Poetry for Strangers is about finding inspiration in community, in people, in the chance encounters of everyday life. PFS suggests that every person can be a “muse” of a poem. Every week of this year I will ask a stranger for a single word and then write a poem inspired by the word. I invite you to do the same.

Share your poem on this week’s word!


My one-year-old baby and my sister Sarah and I got stuck in an old elevator in a Cambridge, Massachusetts apartment building. We were carrying groceries up to the fifth floor; we had considered the stairs. Unfortunately the alarm button was broken too, and the elevator phone was missing—but luckily we had our own phones. We called the emergency number and the operator called the fire department and two trucks and half a dozen firemen showed up and pried the door open.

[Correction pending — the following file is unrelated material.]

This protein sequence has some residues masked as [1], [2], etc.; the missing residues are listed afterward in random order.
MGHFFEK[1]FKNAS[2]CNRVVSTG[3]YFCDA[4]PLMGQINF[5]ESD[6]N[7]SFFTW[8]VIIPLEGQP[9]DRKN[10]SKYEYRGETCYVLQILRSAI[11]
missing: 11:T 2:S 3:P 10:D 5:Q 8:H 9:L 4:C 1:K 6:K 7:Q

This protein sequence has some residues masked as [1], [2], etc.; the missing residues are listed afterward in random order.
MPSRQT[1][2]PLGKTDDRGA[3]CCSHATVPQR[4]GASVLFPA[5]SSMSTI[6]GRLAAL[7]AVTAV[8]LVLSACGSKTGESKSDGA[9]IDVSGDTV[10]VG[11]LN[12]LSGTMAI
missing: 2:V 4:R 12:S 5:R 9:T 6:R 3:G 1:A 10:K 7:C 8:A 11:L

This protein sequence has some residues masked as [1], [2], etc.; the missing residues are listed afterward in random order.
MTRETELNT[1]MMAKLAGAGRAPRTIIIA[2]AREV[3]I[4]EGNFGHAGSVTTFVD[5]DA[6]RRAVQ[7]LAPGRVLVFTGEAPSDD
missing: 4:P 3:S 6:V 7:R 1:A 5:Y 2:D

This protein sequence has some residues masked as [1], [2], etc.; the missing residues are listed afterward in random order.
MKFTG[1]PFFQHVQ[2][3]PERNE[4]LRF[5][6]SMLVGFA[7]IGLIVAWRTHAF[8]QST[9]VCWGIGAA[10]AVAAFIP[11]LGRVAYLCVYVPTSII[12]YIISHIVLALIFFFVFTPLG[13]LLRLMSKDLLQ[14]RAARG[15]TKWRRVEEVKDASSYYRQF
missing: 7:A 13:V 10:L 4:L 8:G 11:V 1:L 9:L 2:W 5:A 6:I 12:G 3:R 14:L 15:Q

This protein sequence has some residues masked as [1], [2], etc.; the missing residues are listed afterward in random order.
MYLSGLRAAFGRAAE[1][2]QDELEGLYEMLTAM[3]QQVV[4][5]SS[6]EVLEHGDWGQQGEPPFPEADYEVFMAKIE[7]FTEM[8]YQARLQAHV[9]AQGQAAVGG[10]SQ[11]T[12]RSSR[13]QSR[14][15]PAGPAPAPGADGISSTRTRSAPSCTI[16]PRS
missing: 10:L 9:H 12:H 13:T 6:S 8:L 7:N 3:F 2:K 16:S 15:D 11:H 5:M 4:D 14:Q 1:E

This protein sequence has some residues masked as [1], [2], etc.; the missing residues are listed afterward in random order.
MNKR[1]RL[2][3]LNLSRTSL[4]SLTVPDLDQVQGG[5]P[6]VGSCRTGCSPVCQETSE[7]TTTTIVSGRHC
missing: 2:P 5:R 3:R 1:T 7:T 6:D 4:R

The Stranger: Jim (Fire Captain)

His Word: Rescue

The poem I wrote:

The practice is building up
to become a person always
ready: nights,
mornings, meals, always
a catastrophe will happen
and you must solve it,
you must find hope
in each story.
It is training the animal inside
to run toward smoke,
not away—it is telling
those at home, don’t worry,
though of course they do.
But the trick to rescue
is the quietness:
not acting when acting
isn’t needed. It is humble
training to be still
while you wait, to appear only
when something breaks
or sparks or comes too early,
when everything is broken.
You show up to say, don’t worry.
This happens every day.

The Challenge: Do you have a poem in you on this word? Write one here.